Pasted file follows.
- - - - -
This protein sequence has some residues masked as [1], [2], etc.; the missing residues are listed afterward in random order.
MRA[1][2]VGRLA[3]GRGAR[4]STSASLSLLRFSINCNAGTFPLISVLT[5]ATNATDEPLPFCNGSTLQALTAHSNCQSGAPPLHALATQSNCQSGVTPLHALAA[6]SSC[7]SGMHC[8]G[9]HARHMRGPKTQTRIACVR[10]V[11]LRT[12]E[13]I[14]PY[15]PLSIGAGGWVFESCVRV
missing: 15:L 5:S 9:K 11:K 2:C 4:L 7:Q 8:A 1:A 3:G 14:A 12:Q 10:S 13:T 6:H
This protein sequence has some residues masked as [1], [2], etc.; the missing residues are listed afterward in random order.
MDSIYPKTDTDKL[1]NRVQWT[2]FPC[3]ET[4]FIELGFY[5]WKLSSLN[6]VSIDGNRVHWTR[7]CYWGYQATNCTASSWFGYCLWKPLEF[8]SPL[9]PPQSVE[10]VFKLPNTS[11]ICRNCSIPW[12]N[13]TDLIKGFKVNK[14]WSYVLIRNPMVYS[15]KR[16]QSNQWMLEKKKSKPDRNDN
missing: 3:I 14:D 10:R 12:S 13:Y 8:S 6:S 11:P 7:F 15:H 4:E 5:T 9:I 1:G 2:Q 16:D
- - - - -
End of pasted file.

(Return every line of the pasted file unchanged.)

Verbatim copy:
This protein sequence has some residues masked as [1], [2], etc.; the missing residues are listed afterward in random order.
MRA[1][2]VGRLA[3]GRGAR[4]STSASLSLLRFSINCNAGTFPLISVLT[5]ATNATDEPLPFCNGSTLQALTAHSNCQSGAPPLHALATQSNCQSGVTPLHALAA[6]SSC[7]SGMHC[8]G[9]HARHMRGPKTQTRIACVR[10]V[11]LRT[12]E[13]I[14]PY[15]PLSIGAGGWVFESCVRV
missing: 15:L 5:S 9:K 11:K 2:C 4:L 7:Q 8:A 1:A 3:G 14:A 12:Q 10:S 13:T 6:H
This protein sequence has some residues masked as [1], [2], etc.; the missing residues are listed afterward in random order.
MDSIYPKTDTDKL[1]NRVQWT[2]FPC[3]ET[4]FIELGFY[5]WKLSSLN[6]VSIDGNRVHWTR[7]CYWGYQATNCTASSWFGYCLWKPLEF[8]SPL[9]PPQSVE[10]VFKLPNTS[11]ICRNCSIPW[12]N[13]TDLIKGFKVNK[14]WSYVLIRNPMVYS[15]KR[16]QSNQWMLEKKKSKPDRNDN
missing: 3:I 14:D 10:R 12:S 13:Y 8:S 6:S 11:P 7:F 15:H 4:E 5:T 9:I 1:G 2:Q 16:D